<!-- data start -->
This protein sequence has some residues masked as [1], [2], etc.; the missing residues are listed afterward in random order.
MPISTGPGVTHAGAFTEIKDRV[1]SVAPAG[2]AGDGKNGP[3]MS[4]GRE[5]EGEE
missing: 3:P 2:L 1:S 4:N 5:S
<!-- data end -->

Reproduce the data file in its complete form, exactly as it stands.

This protein sequence has some residues masked as [1], [2], etc.; the missing residues are listed afterward in random order.
MPISTGPGVTHAGAFTEIKDRV[1]SVAPAG[2]AGDGKNGP[3]MS[4]GRE[5]EGEE
missing: 3:P 2:L 1:S 4:N 5:S